EMCO’s 22.5K HD leaf springs are American-made for trailer OEMs, the aftermarket, and fleets. EMCO uses state-of-the-art fatigue testing and finite element software for modeling. It also employs in-house salt spray and hardness testing to ensure product quality. Each 22.5K leaf spring is identified with a manufacturer’s lot code for full traceability and control. EMCO is ISO 9001:2015 certified, and its products are manufactured in robotic cells for quality and consistency. The company keeps a catalog of heavy-duty trailer leaf springs in stock, ready to ship immediately. It also keeps enough on hand to cover orders of various sizes, reducing customer wait time.

Gabriel North America

Gabriel's FleetLine 85000 series shocks have a larger 1 5/8-inch bore for improved durability and tensile. The 360-degree arc-welded end mount and forged solid steel eye rings are said to reduce end mount failure. A self-compensating piston seal provides consistent damping ability and reduced fade throughout the life of the shock. Super-finished chromed piston rods are said to be corrosion-resistant, perform better, and last longer. Custom-blended high-temperature fluid reduces friction and wear in extreme operating conditions where applicable. Ten-stage valving equips drivers with maximum comfort and control, enhanced durability in harsh operating environments, and self-cleaning functionality for more extended performance, according to Gabriel.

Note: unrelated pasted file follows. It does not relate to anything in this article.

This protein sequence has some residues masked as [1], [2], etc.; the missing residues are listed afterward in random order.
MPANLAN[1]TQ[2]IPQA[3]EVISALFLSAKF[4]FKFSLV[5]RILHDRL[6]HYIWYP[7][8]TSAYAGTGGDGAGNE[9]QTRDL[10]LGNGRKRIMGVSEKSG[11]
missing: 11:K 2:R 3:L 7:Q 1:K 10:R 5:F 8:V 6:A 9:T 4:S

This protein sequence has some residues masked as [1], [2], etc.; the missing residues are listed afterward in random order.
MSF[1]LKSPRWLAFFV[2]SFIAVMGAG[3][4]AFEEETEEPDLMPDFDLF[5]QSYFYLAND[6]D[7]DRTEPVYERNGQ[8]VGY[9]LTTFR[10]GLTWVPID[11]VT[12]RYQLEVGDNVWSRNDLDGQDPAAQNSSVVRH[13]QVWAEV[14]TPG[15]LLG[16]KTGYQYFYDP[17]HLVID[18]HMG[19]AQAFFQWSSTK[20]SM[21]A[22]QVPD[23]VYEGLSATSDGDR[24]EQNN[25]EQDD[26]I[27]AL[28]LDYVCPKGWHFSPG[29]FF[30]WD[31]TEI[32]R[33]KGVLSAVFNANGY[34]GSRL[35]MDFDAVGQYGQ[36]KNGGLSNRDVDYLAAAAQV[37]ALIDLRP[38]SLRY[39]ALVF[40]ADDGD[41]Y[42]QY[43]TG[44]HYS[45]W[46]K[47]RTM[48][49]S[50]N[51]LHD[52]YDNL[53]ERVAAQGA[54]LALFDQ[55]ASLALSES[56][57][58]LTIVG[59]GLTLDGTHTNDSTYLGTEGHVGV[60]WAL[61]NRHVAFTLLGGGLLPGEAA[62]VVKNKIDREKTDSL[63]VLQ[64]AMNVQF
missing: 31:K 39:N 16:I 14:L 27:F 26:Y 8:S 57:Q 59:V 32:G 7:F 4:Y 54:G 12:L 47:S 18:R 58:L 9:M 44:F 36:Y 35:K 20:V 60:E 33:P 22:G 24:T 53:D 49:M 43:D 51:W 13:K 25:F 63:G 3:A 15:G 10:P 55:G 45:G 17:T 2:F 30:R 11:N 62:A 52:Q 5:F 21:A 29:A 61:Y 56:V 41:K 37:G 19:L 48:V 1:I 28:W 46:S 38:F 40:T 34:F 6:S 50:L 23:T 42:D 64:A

Hendrickson

Hendrickson’s Airtek Nxt, an integrated front air suspension and steer axle system, combines the Steertek Nxt steer axle and air suspension technology with a lightweight, integrated clamp group design. The company says its air suspension technology protects drivers from road irregularities and hazards. The integrated design provides additional ride quality, driver comfort, and roll stability compared to traditional two-leaf front spring suspensions. Airtek Nxt is up to 155 lbs. lighter than comparable content to improve load capacity and help enhance fuel efficiency. It was designed with fleet maintenance in mind, using durable bushings that require no lubrication. Additionally, Steertek Nxt offers service intervals up to 100,000 miles, while its two-piece knuckle design eliminates the need to remove the kingpin to service the knuckle. The Airtek Nxt is available in capacities of 12,500 and 13,300 lb. on the Freightliner Cascadia and Western Star 57X.